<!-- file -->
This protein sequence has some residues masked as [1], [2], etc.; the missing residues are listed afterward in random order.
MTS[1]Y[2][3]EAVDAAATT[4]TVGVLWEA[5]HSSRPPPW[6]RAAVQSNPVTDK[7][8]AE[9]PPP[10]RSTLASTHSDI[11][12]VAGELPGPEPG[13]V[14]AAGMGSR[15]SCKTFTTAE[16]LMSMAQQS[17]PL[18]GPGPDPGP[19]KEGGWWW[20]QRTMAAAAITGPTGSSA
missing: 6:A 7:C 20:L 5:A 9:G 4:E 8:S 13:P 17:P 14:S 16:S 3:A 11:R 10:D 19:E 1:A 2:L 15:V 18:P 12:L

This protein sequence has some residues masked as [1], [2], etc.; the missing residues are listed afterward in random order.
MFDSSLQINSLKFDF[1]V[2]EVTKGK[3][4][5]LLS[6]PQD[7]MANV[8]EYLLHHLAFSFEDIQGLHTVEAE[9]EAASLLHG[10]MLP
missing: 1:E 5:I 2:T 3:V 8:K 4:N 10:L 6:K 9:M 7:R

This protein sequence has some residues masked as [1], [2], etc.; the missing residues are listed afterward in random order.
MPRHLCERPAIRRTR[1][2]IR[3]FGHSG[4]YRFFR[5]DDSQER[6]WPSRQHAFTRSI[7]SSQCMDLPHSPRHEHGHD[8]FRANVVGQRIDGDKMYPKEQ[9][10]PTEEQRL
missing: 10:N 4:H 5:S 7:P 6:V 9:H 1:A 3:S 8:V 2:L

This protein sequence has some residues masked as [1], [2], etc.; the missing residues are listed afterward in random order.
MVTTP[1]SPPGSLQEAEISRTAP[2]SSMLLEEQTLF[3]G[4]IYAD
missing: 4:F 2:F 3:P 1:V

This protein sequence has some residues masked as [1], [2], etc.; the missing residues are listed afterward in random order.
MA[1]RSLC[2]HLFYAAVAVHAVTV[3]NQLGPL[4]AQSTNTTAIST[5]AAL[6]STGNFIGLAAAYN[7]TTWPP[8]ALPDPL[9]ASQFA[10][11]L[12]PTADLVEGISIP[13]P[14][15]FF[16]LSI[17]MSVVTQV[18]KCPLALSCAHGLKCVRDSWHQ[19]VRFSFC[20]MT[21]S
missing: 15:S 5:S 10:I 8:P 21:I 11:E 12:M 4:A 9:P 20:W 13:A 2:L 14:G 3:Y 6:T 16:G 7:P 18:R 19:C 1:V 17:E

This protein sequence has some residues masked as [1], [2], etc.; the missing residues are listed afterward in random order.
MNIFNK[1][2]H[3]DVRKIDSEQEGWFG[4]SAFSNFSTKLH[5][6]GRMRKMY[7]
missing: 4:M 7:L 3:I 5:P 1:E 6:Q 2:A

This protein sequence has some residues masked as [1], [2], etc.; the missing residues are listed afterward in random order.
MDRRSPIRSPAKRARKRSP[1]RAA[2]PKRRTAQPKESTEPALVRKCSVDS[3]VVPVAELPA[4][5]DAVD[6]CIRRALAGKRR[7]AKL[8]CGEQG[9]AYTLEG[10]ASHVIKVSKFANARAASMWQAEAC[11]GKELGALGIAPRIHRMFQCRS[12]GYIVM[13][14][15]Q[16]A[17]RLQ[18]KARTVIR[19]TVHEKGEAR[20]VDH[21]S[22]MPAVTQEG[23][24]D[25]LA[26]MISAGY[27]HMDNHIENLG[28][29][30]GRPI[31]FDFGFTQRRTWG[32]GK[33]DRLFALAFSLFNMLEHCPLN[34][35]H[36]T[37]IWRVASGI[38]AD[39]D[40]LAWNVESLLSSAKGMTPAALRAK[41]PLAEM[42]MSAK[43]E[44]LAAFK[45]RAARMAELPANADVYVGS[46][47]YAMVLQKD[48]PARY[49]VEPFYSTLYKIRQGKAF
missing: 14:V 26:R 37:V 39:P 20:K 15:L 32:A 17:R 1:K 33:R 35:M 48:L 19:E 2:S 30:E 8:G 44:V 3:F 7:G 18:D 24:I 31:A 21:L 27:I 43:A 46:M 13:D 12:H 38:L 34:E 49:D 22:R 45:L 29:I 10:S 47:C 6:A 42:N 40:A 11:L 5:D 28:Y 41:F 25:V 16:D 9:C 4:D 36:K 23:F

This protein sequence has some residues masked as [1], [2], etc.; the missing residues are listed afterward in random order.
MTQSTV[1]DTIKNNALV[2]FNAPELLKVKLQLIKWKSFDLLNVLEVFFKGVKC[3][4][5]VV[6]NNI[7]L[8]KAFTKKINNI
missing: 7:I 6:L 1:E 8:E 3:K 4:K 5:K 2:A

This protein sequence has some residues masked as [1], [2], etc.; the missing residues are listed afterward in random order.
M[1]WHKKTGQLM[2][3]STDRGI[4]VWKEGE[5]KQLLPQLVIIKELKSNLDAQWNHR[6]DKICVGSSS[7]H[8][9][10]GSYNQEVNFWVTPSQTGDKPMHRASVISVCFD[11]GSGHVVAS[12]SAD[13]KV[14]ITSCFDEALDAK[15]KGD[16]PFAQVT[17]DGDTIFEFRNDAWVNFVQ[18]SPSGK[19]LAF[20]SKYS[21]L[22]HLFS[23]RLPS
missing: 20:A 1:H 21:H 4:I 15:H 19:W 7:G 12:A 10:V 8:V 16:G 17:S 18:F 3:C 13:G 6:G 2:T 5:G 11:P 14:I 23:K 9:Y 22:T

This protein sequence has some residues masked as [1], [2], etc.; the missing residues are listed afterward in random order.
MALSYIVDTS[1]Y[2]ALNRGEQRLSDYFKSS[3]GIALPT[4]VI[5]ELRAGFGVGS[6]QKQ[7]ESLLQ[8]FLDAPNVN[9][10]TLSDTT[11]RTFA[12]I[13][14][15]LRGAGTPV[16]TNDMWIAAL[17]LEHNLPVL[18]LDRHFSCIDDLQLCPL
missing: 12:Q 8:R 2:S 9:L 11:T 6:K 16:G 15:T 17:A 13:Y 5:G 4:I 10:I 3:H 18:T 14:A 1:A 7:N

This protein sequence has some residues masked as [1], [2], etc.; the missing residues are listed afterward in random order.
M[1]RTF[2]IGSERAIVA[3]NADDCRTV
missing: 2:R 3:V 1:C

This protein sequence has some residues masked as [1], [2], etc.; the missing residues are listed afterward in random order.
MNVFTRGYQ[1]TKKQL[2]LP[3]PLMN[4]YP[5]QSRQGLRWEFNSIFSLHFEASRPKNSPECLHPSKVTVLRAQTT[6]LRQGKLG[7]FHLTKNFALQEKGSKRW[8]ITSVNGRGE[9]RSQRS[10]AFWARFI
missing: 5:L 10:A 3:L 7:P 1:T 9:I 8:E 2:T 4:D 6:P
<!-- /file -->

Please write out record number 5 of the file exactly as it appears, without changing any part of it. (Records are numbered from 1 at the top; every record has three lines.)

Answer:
This protein sequence has some residues masked as [1], [2], etc.; the missing residues are listed afterward in random order.
MA[1]RSLC[2]HLFYAAVAVHAVTV[3]NQLGPL[4]AQSTNTTAIST[5]AAL[6]STGNFIGLAAAYN[7]TTWPP[8]ALPDPL[9]ASQFA[10][11]L[12]PTADLVEGISIP[13]P[14][15]FF[16]LSI[17]MSVVTQV[18]KCPLALSCAHGLKCVRDSWHQ[19]VRFSFC[20]MT[21]S
missing: 15:S 5:S 10:I 8:P 21:I 11:E 12:M 4:A 9:P 20:W 13:A 2:L 14:G 3:Y 6:T 16:G 7:P 18:R 19:C 1:V 17:E